Stop using ARM templates! Use the Azure CLI instead

I was a big fan of ARM templates: for many years I’m applying ARM templates on a large number of projects for all kinds of customers. I’ve written articles and blog posts about ARM templates. Have given many workshops and started collecting ARM templates used in enterprises ready for production.¬† I’ve written the Best practices with ARM Templates article¬†together with my colleague Peter Groenewegen, which is the most visited blog post of Xpirit and it’s also published by Microsoft. It’s clear I was a big fan of ARM templates. But times are changing.

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Automatic notification of the latest AKS version in Azure with an Azure Logic app and an Azure Function

New releases of Kubernetes follow each other in rapid succession. Azure must support the version of Kubernetes in order to also offer it with AKS.
I would like to know when a new version of Kubernetes will be supported in AKS. This can be checked manually with the Azure CLI. However, I do not want to do this manually every now and then. That’s why I automated the process that checks the latest version of Kubernetes in AKS. The process tweets a message when a new version has been released. In addition, the process also notifies via twitter when a new location in Azure supports AKS. The proces is automated by serverless resources in Azure: with an Azure Function and an Azure Logic app. The twitter account¬†@azureaksupdates notifies about the latest version and latest locations of AKS.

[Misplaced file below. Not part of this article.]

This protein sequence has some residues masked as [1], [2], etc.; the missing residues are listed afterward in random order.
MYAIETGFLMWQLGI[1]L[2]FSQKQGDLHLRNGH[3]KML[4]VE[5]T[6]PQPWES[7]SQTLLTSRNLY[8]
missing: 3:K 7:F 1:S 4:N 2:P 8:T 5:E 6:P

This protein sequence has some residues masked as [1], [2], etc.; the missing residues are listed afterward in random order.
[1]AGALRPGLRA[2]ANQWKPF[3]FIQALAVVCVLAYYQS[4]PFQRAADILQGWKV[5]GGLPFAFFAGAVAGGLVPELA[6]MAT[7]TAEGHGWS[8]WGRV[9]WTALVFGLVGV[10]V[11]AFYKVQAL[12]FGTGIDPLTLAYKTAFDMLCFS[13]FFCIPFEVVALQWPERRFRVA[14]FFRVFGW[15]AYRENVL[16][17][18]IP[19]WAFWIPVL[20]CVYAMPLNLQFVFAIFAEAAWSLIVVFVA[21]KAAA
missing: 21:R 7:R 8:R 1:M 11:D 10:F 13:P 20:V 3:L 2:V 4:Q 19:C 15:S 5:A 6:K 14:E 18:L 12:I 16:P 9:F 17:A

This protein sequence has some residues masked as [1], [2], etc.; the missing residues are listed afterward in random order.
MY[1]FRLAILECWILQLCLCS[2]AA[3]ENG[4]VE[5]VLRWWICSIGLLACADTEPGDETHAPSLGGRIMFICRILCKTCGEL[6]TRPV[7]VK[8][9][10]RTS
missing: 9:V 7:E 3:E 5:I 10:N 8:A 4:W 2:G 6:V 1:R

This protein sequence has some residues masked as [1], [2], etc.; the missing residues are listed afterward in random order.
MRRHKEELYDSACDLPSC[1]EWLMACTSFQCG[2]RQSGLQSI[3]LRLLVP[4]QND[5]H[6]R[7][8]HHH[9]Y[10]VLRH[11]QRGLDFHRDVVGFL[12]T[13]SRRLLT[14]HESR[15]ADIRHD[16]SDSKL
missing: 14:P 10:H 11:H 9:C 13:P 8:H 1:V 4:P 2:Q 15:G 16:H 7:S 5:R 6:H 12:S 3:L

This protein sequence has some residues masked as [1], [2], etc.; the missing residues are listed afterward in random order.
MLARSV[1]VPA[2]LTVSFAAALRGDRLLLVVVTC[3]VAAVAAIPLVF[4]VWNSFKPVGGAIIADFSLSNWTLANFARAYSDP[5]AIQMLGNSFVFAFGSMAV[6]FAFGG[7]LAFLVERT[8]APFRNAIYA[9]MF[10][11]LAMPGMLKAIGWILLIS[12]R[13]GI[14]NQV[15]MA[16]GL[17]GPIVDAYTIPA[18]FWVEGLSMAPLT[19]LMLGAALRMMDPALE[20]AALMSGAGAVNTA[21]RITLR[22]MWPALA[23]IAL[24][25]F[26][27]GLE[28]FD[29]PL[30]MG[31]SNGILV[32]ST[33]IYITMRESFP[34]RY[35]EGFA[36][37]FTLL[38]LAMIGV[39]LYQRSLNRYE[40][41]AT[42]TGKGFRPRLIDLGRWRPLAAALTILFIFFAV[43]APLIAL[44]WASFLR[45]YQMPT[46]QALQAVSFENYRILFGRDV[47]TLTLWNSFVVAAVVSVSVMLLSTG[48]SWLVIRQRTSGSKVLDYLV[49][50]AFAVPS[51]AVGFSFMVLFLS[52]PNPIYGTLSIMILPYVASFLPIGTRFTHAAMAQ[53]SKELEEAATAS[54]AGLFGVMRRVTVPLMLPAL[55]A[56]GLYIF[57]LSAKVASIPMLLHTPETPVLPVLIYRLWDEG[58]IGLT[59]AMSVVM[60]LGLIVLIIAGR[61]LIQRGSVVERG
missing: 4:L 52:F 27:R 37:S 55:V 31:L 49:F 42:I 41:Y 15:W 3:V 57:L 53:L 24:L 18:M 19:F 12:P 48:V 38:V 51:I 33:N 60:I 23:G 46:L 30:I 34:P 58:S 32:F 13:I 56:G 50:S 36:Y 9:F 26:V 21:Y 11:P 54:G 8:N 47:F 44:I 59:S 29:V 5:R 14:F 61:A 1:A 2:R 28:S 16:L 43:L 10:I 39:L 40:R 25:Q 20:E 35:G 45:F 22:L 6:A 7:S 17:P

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Persistent Storage and Volumes using Kubernetes on Azure with AKS or Azure Container Service

Many applications hosted in a Docker container need a volume to store data on or to read from. The data can’t be stored in the Docker container itself because the data will be lost after a restart or when the container crashes. Persistent Storage has an independent lifecycle of a Pod. This blogposts shows the most used possibilities to use persistent storage using Kubernetes on Azure.

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Handling settings and Environment Variables of your .NET Core 2 application hosted in a Docker container during development and on Kubernetes (Helm to the resque)

You have developed a microservice in .NET Core 2 and want to host it as a Docker Container in Kubernetes. Your Microservice contains settings, some appsettings or connectionstrings for example. These settings differ over environments. You can treat this configuration for Kubernetes on different ways. This blogposts shows you how to handle settings over environments prepared for Continuous Delivery.

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